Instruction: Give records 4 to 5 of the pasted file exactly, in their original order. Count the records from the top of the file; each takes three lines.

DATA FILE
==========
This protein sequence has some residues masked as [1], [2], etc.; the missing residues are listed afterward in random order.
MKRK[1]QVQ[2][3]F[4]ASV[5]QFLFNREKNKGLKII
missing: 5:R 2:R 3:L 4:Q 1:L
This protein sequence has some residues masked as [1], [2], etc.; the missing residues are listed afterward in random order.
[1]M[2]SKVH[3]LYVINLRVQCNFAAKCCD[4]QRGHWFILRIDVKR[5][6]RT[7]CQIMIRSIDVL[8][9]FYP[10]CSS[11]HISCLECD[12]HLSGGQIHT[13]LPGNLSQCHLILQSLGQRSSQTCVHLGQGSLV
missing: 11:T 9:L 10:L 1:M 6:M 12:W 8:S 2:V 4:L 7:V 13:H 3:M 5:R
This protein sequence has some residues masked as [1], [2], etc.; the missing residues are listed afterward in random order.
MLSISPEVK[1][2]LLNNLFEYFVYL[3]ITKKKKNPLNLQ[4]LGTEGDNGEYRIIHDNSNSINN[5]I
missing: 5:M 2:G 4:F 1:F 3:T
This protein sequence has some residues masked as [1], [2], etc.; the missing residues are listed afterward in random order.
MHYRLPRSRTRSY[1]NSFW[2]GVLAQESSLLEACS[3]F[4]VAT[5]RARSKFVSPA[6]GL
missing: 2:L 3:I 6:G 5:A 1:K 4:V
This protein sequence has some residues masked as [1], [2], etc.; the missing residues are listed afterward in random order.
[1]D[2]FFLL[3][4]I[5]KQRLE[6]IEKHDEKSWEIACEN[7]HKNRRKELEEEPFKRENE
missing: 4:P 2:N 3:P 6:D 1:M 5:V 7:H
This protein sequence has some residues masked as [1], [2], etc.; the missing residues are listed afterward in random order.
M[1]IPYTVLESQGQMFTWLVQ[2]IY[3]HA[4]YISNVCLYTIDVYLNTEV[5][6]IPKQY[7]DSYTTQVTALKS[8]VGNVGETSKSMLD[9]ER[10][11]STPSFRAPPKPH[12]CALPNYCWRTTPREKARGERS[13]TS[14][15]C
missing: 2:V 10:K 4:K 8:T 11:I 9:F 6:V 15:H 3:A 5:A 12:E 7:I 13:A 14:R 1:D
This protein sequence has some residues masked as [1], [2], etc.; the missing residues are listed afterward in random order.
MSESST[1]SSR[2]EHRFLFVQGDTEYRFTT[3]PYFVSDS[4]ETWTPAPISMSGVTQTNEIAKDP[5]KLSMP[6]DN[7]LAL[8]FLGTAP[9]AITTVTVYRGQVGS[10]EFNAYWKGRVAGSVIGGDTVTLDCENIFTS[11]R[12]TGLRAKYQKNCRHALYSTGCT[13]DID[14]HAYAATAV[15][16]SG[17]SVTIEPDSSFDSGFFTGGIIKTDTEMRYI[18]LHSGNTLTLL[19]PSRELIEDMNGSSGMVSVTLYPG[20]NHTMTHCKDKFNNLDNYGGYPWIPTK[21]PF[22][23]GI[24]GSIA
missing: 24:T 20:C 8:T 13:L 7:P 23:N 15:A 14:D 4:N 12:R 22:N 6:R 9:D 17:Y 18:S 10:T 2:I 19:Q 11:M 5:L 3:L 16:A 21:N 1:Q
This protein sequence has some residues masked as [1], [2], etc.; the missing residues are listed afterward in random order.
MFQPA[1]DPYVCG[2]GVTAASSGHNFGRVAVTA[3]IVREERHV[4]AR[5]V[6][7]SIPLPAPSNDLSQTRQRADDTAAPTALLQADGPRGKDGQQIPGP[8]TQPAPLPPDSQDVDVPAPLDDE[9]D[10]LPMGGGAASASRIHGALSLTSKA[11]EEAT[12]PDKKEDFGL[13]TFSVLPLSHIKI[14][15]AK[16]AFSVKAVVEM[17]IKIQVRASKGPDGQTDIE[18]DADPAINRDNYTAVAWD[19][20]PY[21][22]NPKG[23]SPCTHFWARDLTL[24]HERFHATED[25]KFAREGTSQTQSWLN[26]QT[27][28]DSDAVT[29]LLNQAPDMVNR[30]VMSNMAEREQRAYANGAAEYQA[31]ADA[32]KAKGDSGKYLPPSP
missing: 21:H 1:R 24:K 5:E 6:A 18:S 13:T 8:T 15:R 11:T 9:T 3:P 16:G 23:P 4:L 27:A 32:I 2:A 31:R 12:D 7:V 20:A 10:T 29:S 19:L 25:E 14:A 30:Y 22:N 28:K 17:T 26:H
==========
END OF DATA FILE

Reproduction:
This protein sequence has some residues masked as [1], [2], etc.; the missing residues are listed afterward in random order.
MHYRLPRSRTRSY[1]NSFW[2]GVLAQESSLLEACS[3]F[4]VAT[5]RARSKFVSPA[6]GL
missing: 2:L 3:I 6:G 5:A 1:K 4:V
This protein sequence has some residues masked as [1], [2], etc.; the missing residues are listed afterward in random order.
[1]D[2]FFLL[3][4]I[5]KQRLE[6]IEKHDEKSWEIACEN[7]HKNRRKELEEEPFKRENE
missing: 4:P 2:N 3:P 6:D 1:M 5:V 7:H